Franklin American Mortgage fined $70 million for False Claims Act violations

Department of Justice accused lender of originating substandard FHA loans

Franklin American Mortgage Company will pay the United States $70 million to settle allegations brought against the lender by the Department of Justice, which accused Franklin American of violating the False Claims Act by originating substandard Federal Housing Administration loans.

According to the Department of Justice, Franklin American “knowingly” originated mortgages that did not meet the FHA loan requirements.

The DOJ said that the settlement resolves allegations that Franklin American failed to comply with certain FHA origination, underwriting and quality control requirements.

As part of the settlement, Franklin American admitted that between Jan. 1, 2006, and March 31, 2012, the company certified mortgage loans for FHA insurance that did not meet the Department of Housing and Urban Development’s underwriting requirement, the DOJ said.

According to the DOJ, Franklin American participated as a direct endorsement lender in the FHA insurance program, meaning that Franklin American had the authority to originate, underwrite and endorse mortgages for FHA insurance without prior approval by HUD or the FHA.

In the settlement announcement, the DOJ said that Franklin American’s FHA loan production grew substantially from 2006 until 2010. During this time, Franklin American employed “unqualified junior underwriters to perform important underwriting functions,” the DOJ said.

The DOJ also said that Franklin American set high quotas for its underwriters and subjected underwriters to discipline if they did not meet their quotas. The company also sought to incentivize the production of loans by offering bonuses to its FHA underwriters, the DOJ said.

According to the DOJ, after the loans were closed, Franklin American engaged in post-close audits, which often did not meet HUD’s requirements for post-close audits.

Despite not meeting HUD’s requirements for the quality of the audits, “substantial percentages of seriously deficient loans” were identified by Franklin American, the DOJ said.

According to the DOJ, the deficiencies were shared with Franklin American’s management, but very few of the deficiencies were reported to HUD.

“Franklin American’s conduct caused the FHA to insure hundreds of loans that were not eligible and, as a result, the FHA suffered substantial losses when it later paid insurance claims on those loans,” the DOJ said in a statement.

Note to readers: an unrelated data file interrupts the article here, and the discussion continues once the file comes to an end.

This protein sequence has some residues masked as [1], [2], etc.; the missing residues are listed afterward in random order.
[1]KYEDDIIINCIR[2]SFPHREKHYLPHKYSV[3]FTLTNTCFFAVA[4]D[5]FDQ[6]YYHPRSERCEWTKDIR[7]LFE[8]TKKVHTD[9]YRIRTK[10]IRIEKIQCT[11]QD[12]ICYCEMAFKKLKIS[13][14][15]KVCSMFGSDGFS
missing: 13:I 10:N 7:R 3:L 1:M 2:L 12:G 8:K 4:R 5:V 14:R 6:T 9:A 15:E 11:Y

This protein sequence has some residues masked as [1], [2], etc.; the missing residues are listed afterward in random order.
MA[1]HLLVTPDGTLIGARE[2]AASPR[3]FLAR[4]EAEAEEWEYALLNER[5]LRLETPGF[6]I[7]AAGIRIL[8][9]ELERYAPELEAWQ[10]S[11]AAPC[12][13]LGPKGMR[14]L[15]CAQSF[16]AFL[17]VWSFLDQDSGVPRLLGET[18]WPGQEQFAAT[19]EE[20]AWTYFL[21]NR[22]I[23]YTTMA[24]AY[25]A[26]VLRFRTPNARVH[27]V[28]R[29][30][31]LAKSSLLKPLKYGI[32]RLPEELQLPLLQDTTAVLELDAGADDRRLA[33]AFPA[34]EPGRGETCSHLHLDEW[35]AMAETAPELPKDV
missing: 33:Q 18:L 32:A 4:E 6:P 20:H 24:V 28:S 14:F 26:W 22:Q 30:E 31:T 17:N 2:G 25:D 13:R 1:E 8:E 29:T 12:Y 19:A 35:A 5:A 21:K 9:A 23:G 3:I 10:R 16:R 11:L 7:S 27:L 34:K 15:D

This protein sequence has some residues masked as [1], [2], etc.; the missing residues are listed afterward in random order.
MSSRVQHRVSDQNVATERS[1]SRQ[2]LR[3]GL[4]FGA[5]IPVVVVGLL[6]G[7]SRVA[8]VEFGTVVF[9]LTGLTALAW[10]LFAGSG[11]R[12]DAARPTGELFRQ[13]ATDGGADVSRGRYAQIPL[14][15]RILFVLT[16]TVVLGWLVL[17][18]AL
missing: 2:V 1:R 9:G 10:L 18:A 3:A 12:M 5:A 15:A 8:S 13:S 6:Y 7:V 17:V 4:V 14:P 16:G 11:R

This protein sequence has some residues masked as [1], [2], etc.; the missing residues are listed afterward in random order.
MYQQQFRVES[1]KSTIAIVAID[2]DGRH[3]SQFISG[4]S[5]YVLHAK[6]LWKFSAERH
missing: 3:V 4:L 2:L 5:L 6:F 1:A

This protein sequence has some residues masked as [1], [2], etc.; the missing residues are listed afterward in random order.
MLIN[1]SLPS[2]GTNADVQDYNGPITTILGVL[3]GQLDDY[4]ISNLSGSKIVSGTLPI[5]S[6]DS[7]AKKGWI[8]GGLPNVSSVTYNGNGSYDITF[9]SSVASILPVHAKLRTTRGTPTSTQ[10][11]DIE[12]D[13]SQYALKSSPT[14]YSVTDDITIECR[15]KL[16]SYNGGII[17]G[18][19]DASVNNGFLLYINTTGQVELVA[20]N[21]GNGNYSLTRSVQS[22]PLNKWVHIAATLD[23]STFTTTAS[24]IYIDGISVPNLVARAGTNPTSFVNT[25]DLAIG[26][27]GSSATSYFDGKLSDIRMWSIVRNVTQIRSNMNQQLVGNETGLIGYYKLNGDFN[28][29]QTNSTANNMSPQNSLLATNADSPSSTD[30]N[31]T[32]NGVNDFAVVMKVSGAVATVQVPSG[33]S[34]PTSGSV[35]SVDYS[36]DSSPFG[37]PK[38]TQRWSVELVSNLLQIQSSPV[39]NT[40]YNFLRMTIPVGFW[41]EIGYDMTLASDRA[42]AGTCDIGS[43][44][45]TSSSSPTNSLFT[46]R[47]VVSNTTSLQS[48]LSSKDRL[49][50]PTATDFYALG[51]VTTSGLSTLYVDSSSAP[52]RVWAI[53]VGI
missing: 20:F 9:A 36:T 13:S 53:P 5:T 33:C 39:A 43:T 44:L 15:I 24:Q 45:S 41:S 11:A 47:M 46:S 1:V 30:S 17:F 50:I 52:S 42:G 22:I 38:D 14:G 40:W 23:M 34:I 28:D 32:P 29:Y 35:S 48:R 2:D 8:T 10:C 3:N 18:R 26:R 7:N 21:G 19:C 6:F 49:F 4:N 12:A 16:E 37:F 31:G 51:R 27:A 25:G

In a statement, Joe Taylor, senior vice president and corporate counsel for Franklin American, said that these types of charges and settlements have now become “customary” in the housing industry, and said that Franklin American chose to settle without admitting fault.

“We chose to settle this matter without admission of fault and negotiated this monetary settlement amount to avoid a protracted and costly legal process,” Taylor said. “Franklin American Mortgage will continue our high standards as a responsible lender and FHA program participant. We are pleased to have resolved this matter which will not negatively impact Franklin American Mortgage’s ability to continue serving its customers and partners.”

As Taylor referenced, Franklin American becomes the latest in a string of lenders who have settled with the DOJ over similar alleged False Claims Act violations.

Earlier this year, Walter Investment Management Corp. (WAC) was fined $29.63 million for violations of the False Claims Act to settle charges brought by the DOJ, which accused several Walter Investment subsidiaries of submitting false reverse mortgage claims to HUD.

And earlier this week, the nation’s largest FHA lender, Quicken Loans, said that it is considering ending its FHA lending program due to the government’s aggressive enforcement policies.

Quicken Loans and the Federal Government are engaged in a legal battle over supposed False Claims Act violations, with Quicken accusing the government of trying to strong-arm it into a settlement.

But other lenders, like Franklin American, have chosen to settle rather than fight a protracted and costly battle against the Feds.

“This settlement is another step forward in the government’s efforts to hold lenders accountable for the harm caused by years of improper and inadequate underwriting of mortgages insured by the federal government,” Principal Deputy Assistant Attorney General Benjamin Mizer, head of the Justice Department’s Civil Division, said of the Franklin American settlement. “As this settlement makes clear, we will hold accountable anyone whose conduct results in loss to the government, whether it is a large bank or a smaller mortgage lender.”

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